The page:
jerusalem cemetery 88.
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Holiday vacation packages come in a variety of sizes, designed for travel agents like me to sell to tourists. Tourists purchasing these packages appear in assorted shapes. Their interests, personalities, and spending habits vary accordingly. Generally, they are a lively, colorful, bunch.
Pre-intifada, they were avid customers buying trinkets and gifts in local shops, riding buses, enjoying hotels and dining in restaurants.
Jewish tourists who visited for five to ten tour-packed days would relate how delighted they were to visit our beautiful country, and their pride in Israel and its soldiers.
When asked if they would ever consider living in Israel, they answered, "I would love to, but you know - the wife - or - the children - or - the business - or - the mother-in-law won't allow it. Maybe, someday after the kids are married."
Ageing tourists no longer purchase holiday packages. Their interests lie elsewhere.
It started with my friend Joe. He phoned my office during one of his brief visits to make an appointment to see me.
"I need to discuss a grave situation," he said. I figured his airline ticket had expired and required an extension. Secretly, I hoped he wanted to fly down to Eilat for a few days. I was anxious to sell him a pricy three-day package combining flights, hotel and tours.
"Listen Joe," I told him eagerly, "the office is open every day until five and I'll be happy to sell you a round-trip fare to any destination of your choice."
But the "grave situation" my friend wanted to discuss had nothing to do with flying - he was worried about remaining in one place. It was not about a reservation. He was looking for relocation. Joe owned a burial plot in the Holon cemetery and he wanted it exchanged for one in Jerusalem.
It's no wonder tourism is dead and the industry is resting in peace.
My cousin Harry, a cut-throat businessman, loves Israel - from a distance. He visits once a year, and is one of those devoted tourists who will never live or let anyone else live in this country.
"You can't make a buck in Israel," he laments. "They bury you alive."
Harry makes money wherever he goes. Once, after paying a condolence call to his neighbors, he phoned me.
"Listen here Flo, I want to buy plots in Israel. It's gotta be cheaper if you buy them before cashing in the chips. My neighbor Mel passed away last week and they flew him to Israel. They really took him for a ride. His widow plunked down a bloody fortune." Harry concluded that if he bought plots in advance, he could die all expenses paid, and the plots should be cheaper by the dozen.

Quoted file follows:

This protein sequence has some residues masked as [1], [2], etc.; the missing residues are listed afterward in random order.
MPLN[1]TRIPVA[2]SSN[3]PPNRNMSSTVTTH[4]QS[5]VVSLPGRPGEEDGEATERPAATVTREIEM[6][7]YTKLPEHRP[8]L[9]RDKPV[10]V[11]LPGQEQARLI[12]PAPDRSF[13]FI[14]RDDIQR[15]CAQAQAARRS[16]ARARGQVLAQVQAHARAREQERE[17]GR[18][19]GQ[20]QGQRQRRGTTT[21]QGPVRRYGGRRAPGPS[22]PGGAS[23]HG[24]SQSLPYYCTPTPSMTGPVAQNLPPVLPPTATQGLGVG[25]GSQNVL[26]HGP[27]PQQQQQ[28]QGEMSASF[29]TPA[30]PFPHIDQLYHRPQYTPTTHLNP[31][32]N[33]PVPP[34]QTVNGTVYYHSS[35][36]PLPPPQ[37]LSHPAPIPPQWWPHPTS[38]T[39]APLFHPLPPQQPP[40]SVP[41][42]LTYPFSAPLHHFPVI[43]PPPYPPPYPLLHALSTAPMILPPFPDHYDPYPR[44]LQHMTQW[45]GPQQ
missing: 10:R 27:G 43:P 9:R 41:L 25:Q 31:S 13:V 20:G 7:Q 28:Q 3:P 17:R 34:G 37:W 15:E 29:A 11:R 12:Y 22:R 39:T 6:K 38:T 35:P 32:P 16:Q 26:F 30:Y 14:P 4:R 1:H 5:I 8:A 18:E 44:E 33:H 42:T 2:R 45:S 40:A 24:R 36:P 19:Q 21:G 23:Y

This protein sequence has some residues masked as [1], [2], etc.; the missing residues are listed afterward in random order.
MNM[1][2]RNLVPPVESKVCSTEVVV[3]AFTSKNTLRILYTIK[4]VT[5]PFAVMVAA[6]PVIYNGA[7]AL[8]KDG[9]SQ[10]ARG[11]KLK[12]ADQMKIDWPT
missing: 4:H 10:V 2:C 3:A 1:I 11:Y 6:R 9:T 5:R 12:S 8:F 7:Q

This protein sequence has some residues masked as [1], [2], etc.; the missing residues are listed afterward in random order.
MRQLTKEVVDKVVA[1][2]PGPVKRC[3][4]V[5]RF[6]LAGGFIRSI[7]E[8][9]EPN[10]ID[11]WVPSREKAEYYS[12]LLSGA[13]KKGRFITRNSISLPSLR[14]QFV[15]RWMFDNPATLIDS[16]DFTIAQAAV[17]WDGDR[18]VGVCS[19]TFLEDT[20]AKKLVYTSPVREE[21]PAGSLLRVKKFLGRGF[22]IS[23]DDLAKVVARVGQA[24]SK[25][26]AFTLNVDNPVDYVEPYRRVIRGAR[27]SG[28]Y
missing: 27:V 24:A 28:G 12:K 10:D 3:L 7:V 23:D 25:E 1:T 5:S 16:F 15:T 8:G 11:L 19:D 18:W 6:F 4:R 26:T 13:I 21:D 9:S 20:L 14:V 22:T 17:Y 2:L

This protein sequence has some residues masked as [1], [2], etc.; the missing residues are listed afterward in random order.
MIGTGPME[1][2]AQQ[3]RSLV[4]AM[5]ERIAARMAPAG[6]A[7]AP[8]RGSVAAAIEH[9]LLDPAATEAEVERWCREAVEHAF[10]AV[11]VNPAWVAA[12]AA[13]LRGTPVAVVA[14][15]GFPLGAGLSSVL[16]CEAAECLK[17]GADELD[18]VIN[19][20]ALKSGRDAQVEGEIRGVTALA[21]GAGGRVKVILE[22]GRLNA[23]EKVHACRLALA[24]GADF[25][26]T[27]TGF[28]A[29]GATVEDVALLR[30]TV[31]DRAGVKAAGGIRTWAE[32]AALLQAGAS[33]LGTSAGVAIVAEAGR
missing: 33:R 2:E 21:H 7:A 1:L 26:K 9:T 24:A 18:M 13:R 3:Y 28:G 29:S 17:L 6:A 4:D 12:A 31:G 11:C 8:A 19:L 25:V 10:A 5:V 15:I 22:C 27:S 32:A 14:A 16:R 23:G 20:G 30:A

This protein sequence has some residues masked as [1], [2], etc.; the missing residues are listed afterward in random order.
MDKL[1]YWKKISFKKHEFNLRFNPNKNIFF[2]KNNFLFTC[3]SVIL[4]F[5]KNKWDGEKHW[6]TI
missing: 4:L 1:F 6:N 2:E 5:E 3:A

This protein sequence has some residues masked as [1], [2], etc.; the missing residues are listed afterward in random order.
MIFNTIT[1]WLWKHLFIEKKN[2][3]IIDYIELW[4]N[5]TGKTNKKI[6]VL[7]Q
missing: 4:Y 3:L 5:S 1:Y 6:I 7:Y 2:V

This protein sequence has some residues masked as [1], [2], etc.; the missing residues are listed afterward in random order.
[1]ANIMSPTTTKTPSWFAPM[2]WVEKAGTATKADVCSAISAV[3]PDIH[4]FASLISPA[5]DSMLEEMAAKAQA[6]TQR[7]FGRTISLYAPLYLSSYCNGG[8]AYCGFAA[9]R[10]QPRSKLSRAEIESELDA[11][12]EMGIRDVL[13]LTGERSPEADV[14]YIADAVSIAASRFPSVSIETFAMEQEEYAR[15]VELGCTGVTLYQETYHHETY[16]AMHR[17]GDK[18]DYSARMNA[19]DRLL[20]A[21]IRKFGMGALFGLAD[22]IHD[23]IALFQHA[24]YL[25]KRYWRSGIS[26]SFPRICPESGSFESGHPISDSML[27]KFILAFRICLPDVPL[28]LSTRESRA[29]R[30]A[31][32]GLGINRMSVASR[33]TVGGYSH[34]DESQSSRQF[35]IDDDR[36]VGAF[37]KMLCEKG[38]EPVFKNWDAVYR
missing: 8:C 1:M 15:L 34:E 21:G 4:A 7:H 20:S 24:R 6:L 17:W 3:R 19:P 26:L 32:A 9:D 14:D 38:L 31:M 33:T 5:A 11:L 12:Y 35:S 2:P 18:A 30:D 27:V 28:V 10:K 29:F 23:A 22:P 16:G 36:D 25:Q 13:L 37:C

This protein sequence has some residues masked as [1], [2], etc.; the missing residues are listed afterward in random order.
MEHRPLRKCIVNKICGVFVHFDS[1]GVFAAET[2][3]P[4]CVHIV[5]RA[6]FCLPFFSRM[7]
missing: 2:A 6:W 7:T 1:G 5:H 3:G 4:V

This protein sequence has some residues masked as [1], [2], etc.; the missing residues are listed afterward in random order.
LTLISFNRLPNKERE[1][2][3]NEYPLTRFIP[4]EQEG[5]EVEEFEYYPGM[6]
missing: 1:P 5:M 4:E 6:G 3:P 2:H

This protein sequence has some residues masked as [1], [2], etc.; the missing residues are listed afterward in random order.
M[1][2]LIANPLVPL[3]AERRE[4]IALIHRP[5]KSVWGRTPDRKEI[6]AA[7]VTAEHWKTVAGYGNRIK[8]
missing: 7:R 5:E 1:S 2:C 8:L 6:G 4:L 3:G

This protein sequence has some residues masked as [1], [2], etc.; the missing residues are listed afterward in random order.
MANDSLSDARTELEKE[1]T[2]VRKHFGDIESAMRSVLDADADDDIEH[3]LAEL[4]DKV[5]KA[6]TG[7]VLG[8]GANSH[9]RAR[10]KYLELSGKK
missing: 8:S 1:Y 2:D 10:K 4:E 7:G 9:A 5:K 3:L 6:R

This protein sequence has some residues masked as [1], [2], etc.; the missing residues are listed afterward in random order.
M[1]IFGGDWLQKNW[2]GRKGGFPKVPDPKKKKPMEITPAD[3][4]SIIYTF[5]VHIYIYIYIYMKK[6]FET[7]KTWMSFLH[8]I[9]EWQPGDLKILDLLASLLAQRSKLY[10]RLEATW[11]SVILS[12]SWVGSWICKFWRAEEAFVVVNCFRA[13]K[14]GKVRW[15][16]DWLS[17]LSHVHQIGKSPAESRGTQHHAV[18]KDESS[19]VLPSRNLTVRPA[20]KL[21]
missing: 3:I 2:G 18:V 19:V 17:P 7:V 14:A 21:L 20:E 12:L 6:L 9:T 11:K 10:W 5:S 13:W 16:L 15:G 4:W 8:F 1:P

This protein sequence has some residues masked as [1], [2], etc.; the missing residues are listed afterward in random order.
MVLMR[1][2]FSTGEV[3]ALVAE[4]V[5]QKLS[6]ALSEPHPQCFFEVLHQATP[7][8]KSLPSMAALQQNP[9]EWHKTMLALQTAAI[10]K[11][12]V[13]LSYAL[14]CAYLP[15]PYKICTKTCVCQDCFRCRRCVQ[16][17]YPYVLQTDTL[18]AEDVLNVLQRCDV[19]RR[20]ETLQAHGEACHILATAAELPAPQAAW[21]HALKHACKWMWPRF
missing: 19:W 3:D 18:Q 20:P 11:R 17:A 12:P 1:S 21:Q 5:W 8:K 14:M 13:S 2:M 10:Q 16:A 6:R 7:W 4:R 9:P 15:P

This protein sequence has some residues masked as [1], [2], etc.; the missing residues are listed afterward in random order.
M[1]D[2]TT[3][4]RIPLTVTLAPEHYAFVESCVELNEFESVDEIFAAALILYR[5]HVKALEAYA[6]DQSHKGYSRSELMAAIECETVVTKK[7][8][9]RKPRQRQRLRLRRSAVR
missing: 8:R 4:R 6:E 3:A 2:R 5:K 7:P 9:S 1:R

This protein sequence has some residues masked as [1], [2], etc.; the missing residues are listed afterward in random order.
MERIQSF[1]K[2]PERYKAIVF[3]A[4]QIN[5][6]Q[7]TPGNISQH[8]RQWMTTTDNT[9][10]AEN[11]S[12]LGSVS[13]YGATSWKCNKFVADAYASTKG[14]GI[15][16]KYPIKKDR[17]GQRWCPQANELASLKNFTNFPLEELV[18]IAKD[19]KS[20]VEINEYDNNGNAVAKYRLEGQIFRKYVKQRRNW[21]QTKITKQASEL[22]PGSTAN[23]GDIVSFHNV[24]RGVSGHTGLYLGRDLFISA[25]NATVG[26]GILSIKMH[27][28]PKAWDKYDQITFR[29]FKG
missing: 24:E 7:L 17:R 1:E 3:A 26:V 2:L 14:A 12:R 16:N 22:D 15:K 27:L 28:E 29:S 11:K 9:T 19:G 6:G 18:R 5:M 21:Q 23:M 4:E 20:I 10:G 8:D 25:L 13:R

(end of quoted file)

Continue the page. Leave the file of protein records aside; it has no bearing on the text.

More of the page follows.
He felt strongly that a family that lived and studied together should be buried together. What's more, a family compound in the cemetery would enable family members to pay respects to all the relatives in one calling.
I contacted the burial society to inquire about bargains for Harry and the family. I tried to convince our relatives Ed and Sue to join, but Ed insisted that since we didn't get along face to face, we'd never get along side by side.
"After 120 years, Ed, there's no seeing, no hearing, no touching, so there's no problem."
But Ed could not be convinced.
After he passed away, his son arranged for a plot in a prominent section of the cemetery at no charge.
Afterwards, Sue decided she wanted be buried next to Ed, and that's when the society made its killing. She paid three times more than those who had joined Harry's family plan.
Harry phoned again last week to tell us his daughter is engaged to be married, and he needs help arranging the wedding in Israel.
"Why do you want a wedding in Israel, Harry? This is a place you visit either as a tourist, or in a box."
Harry thought I was being facetious.
"Seriously Flo, let's be honest, the kids are studying in Israel, my mom is there, and the groom's parents have a large family in Israel. Rather than bring them to the States, I figure it's cheaper for us to go to Israel," he explains. "Besides, even a drop-dead wedding in Israel is less expensive than a lively affair in New York."
"Aren't you worried Harry? Your kids might decide to remain in Israel after they finish school, and then you'll have to buy them an apartment?"
"Don't worry Flo, my kids know better than that. They recognize the velvet cushions lining their pockets."
"How come you're so sure Harry?"
"Well, my kids all know what's written in my will."
"And what's that?"
"If anyone ever moves to Israel against my will, the only thing they inherit is a plot!"
"A plot!" he yells.